Title:
BREAKAWAY COUPLINGS FOR TRANSPORTATION STRUCTURES
Kind Code:
A1


Abstract:
A breakaway coupling for joining a generally vertical pole structure to a supporting foundation is provided. The breakaway coupling is provided with a multi-sided, elongated body, which may be square-shaped, hexagonal, or generally polygonal in shape. The multi-sided, elongated body is provided with an upper end and a lower end, an outer surface, and is machined to have an internally threaded bore that extends between the upper end and the lower end of the multi-sided, elongated body. The outer surface of the multi-sided, elongated body of the breakaway coupling is provided with at least one horizontally disposed, circumferential groove extending partially into the multi-sided, elongated body toward the internally threaded bore and also extending to a critical notch depth.



Inventors:
Hahin, Christopher (Springfield, IL, US)
Application Number:
12/938018
Publication Date:
05/12/2011
Filing Date:
11/02/2010
Assignee:
ILLINOIS DEPARTMENT OF TRANSPORTATION (Springfield, IL, US)
Primary Class:
Other Classes:
411/2
International Classes:
B23P11/00; F16B31/06
View Patent Images:
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Primary Examiner:
AKBASLI, ALP A
Attorney, Agent or Firm:
CHARLES C. MCCLOSKEY (13321 N. OUTER 40 RD. STE. 100, TOWN & COUNTRY, MO, 63017, US)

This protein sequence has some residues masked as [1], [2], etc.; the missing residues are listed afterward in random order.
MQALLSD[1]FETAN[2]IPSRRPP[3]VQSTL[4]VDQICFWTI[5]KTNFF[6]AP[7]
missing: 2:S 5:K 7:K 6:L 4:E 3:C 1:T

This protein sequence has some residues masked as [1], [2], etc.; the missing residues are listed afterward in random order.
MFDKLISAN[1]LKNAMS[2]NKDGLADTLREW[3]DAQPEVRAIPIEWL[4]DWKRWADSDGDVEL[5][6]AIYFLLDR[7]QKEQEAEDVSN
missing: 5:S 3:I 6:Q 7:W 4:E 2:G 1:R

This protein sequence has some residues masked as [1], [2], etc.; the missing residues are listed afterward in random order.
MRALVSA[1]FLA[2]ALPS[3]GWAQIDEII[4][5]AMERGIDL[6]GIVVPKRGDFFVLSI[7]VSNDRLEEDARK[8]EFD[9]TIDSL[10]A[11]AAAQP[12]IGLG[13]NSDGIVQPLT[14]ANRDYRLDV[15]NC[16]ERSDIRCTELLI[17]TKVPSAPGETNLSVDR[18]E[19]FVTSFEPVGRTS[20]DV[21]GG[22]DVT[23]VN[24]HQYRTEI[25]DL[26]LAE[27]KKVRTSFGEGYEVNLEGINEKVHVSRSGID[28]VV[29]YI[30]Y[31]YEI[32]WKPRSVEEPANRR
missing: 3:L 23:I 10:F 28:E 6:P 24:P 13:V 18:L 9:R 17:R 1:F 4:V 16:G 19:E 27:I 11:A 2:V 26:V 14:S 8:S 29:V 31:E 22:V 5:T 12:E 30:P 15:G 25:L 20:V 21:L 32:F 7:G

Claims:
What is claimed is:

1. A breakaway coupling made of a durable material for joining a generally vertical pole structure to a supporting foundation, the breakaway coupling comprising: a multi-sided, elongated body; said multi-sided, elongated body having an upper end, a lower end, an internally threaded bore extending between said upper end and said lower end of said multi-sided, elongated body, and an outer surface; said outer surface having at least one horizontally disposed, circumferential groove extending partially into said multi-sided, elongated body towards said internally threaded bore and extending to a critical notch depth.

2. The breakaway coupling of claim 1, wherein said critical notch depth is of an enabling failure depth to enable failure of the breakaway coupling along said at least one horizontally disposed, circumferential groove upon application of a predetermined minimal impact force.

3. The breakaway coupling of claim 2, wherein a critical support depth is of an enabling sustained fatigue life thickness to enable a sustained fatigue life of the breakaway coupling.

4. The breakaway coupling of claim 3, wherein said at least one horizontally disposed, circumferential groove is located at a bolt meeting point.

5. The breakaway coupling of claim 4, wherein said bolt meeting point is located substantially equal distant between said upper end and said lower end of said multi-sided, elongated body.